Barbie Rohde runs the most active chapter of a nonprofit called Mission 22, aimed at ending the scourge of military and veteran suicide, which kills thousands every year, at a rate far higher than the general population, according to the Associated Press. Three-quarters of those who take their own lives use guns. One of them was her son, Army Sgt. Cody Bowman, 25. For decades, discussions of suicide prevention skirted fraught questions about firearms. “It’s a big change for us to be talking so directly about firearms,” said Matt Miller, who runs the Veterans Administration’s suicide prevention efforts. The vast majority of people who attempt suicide do not die. A tiny fraction, only about 5% of people attempting suicide, use a gun. Guns are deadly almost every time, and so account for over half of suicide deaths. For veterans, that jumps to 75%. Experts say that traumatic experiences at war play a role in veterans having a suicide rate 1.5 times higher than others. Yet even those with no combat history die by suicide at a much higher rate.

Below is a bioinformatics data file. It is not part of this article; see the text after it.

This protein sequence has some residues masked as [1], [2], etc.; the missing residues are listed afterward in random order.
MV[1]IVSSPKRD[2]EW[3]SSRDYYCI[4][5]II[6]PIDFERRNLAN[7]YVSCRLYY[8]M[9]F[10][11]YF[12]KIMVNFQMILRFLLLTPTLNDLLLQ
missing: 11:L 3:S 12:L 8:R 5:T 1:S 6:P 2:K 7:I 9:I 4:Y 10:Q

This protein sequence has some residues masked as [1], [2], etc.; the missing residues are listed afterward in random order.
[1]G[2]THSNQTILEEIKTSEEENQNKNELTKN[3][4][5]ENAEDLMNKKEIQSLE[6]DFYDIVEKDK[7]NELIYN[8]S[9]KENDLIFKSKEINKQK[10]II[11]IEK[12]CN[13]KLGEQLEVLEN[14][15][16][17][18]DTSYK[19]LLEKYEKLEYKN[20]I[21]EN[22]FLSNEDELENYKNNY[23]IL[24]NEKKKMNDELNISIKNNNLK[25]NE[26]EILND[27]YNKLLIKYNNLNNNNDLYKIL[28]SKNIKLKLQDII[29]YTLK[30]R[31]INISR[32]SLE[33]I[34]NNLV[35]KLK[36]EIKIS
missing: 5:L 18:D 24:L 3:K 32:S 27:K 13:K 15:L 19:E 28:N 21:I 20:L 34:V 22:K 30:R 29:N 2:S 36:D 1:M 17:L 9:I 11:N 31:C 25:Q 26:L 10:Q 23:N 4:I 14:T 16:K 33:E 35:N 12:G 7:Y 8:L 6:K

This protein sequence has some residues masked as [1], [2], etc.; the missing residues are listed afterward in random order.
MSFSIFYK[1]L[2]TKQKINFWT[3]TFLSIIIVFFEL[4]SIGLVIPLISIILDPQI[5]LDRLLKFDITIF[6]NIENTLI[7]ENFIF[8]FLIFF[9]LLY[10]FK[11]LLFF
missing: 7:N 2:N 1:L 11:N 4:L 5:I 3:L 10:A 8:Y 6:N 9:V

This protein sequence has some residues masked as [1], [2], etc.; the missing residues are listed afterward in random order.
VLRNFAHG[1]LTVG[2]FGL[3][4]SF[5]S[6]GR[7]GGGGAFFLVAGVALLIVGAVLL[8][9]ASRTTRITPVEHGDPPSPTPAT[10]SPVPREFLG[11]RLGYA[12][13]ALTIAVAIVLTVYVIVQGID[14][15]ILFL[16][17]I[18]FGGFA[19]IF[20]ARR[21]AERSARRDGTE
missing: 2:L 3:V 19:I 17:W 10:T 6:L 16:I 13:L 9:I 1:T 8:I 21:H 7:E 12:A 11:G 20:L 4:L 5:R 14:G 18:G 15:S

What they have in common, researchers say, is demographics especially vulnerable to suicide: predominately white men with access to and familiarity with firearms. The military tasked a panel of researchers with recommending solutions. In February, that committee issued a 115-page report, including gun safety measures like waiting periods on military property and raising the minimum age for servicemembers to buy guns to 25. “We’re not trying to take people’s guns, we’re trying to prevent people from killing themselves,” said Dr. Craig Bryan, a veteran and Ohio State University psychologist on the panel. “I say it’s possible to value Second Amendment rights and also be willing to prevent suicide. Those two things can coexist.” U.S. gun suicides reached an all-time high last year, Johns Hopkins University found. The debate about guns usually centers on homicides and mass shootings, but suicides account for more than half of U.S. gun deaths. Policies like requiring permits, waiting periods, and red flag laws, actually do more to prevent suicide than homicides, researchers say.